Economic Growth and Income Inequality ... Evidence From China
A newly published working paper from the Asian Developpement Bank (ADB) sets out to investigate the link between income inequality and economic growth taking China as an example. The paper suggests, in a Chinese context, that especially income inequality between rural and urban areas tend have a negative effect on GDP growth.
This pilot empirical study seeks to ascertain how income inequality affects growth by incorporating panel data information into a macroeconometric model. People’s Republic of China is used as the pilot fi eld. Provincial urban and rural household data are used to construct income inequality measures, which are then used to augment household consumption equations in a quarterly macroeconometric model. Model simulations are performed to study the inequality effect on gross domestic product growth and its sectoral components. Results show that income inequality forms robust explanatory variables of consumption and that the way inequality develops carries certain negative consequences on gross domestic product and sectoral growth.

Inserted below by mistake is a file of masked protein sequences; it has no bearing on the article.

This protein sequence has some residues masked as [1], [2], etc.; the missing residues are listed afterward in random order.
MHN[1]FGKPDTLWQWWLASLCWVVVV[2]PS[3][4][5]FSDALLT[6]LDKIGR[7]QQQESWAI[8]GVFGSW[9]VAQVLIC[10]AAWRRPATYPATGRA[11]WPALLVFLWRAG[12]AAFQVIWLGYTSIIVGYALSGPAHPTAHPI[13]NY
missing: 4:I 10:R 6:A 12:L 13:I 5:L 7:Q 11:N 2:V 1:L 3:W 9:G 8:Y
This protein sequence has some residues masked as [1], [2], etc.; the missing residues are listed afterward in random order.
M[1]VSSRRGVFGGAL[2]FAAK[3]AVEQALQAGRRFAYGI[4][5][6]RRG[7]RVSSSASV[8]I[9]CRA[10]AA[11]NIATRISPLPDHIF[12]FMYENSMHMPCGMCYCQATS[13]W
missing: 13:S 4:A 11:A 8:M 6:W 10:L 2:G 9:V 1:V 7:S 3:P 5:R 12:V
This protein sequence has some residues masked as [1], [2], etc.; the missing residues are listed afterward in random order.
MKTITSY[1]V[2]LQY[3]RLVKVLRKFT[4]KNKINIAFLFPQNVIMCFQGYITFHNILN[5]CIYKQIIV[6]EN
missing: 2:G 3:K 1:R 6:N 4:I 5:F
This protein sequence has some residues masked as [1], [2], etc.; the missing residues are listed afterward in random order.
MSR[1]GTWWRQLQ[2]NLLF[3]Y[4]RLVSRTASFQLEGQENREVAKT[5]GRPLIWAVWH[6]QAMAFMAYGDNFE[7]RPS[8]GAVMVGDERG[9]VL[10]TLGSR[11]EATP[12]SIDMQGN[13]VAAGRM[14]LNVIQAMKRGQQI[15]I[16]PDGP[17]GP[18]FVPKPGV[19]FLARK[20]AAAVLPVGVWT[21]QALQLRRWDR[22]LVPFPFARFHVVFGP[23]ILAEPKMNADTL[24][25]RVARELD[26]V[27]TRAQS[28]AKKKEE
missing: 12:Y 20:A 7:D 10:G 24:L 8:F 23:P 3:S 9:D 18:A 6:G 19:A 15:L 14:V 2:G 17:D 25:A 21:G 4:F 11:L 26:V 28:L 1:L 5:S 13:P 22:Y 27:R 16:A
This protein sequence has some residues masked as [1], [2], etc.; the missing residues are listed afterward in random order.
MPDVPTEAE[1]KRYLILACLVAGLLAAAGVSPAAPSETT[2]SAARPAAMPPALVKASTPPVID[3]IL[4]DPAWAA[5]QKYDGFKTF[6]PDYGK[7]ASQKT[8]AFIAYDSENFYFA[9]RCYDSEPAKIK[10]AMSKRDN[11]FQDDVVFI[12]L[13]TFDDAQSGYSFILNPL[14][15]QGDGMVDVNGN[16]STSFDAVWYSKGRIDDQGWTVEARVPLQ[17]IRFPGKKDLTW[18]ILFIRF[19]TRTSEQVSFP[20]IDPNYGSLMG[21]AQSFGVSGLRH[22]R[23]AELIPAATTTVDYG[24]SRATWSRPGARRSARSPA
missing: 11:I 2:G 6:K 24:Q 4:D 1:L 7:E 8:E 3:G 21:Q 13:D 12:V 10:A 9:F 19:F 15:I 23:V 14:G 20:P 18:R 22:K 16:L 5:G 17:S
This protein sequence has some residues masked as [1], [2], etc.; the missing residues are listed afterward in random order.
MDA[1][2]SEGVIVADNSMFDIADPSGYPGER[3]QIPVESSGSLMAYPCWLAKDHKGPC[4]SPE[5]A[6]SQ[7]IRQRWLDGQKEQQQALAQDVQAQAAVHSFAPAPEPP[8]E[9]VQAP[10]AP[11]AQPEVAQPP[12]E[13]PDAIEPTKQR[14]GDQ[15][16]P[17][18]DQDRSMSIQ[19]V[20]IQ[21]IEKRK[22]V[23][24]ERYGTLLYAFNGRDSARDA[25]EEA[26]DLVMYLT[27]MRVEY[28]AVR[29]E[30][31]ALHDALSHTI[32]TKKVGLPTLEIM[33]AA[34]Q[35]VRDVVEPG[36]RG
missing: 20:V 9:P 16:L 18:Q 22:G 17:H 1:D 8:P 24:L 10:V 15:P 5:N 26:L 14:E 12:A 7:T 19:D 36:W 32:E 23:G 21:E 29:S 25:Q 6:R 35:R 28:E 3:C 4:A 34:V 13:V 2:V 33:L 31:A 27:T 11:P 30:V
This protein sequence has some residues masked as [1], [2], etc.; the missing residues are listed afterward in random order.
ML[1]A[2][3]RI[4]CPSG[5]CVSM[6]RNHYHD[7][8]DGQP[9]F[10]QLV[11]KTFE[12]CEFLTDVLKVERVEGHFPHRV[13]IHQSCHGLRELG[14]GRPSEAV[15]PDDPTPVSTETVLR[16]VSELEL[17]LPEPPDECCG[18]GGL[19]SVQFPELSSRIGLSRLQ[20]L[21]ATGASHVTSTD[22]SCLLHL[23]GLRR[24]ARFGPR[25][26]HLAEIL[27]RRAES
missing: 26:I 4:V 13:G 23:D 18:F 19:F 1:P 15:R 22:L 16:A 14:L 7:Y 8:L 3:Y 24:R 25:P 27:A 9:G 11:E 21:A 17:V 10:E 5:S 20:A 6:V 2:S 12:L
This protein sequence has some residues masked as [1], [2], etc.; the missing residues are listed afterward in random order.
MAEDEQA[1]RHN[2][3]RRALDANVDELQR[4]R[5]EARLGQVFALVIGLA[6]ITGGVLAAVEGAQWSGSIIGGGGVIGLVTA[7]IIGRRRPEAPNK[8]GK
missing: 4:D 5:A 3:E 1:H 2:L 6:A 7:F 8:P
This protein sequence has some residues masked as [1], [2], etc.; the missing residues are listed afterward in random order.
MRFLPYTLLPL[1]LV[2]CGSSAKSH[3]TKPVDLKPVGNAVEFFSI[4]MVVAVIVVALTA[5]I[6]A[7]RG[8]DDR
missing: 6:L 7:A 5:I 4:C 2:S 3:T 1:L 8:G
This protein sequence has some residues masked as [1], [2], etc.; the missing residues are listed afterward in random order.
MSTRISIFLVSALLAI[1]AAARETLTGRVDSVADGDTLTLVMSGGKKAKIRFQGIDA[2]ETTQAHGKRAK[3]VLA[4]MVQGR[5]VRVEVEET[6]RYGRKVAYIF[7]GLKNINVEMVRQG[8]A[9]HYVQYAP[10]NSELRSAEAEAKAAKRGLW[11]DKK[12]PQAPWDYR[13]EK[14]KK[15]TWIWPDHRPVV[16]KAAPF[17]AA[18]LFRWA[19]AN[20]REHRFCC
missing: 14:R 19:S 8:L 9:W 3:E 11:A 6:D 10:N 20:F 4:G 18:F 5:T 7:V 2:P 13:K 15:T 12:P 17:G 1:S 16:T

Moving on to the conclusions the break-up of inequality operationalizations is also interesting ...
Through model simulations, we observe several interesting results. We fi nd that signifi cant changes in income inequality—whether within-urban, within-rural, or urban-rural—carry negative effects on macroeconomic stability as they cause consumption and then investment to undulate. Comparing the effects of shocking each of the urban and rural inequality measures, we find that increases in urban inequality carry more favorable (or less negative) effects to the macro economy than increases in rural inequality. In simulating the impact of changing urban-rural average income disparity, we see that GDP growth is highest in the long run when urban-rural income gap is narrowed (i.e., rural-favorable growth), as compared with the scenario where it is widened; and that the urban-favorable growth scenario (widening urban-rural gap) would only benefi t the industrial sector in the long run.